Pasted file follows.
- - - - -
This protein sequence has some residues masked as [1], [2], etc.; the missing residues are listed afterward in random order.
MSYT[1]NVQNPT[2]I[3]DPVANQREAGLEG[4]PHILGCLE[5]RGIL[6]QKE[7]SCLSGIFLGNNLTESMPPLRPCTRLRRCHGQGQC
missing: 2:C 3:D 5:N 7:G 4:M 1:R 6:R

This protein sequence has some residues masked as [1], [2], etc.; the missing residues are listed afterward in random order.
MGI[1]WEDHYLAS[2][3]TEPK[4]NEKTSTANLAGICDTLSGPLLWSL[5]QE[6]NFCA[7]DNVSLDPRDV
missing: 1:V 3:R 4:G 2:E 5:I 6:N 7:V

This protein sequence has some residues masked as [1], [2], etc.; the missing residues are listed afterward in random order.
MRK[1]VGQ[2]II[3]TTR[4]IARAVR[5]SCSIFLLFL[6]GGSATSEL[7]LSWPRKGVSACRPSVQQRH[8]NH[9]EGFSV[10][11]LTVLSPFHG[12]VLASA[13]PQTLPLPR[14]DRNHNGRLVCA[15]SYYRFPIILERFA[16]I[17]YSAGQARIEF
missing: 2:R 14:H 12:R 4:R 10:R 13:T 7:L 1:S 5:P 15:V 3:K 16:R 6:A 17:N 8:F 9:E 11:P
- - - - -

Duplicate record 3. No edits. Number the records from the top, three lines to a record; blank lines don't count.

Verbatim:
This protein sequence has some residues masked as [1], [2], etc.; the missing residues are listed afterward in random order.
MRK[1]VGQ[2]II[3]TTR[4]IARAVR[5]SCSIFLLFL[6]GGSATSEL[7]LSWPRKGVSACRPSVQQRH[8]NH[9]EGFSV[10][11]LTVLSPFHG[12]VLASA[13]PQTLPLPR[14]DRNHNGRLVCA[15]SYYRFPIILERFA[16]I[17]YSAGQARIEF
missing: 2:R 14:H 12:R 4:R 10:R 13:T 7:L 1:S 5:P 15:V 3:K 16:R 6:A 17:N 8:F 9:E 11:P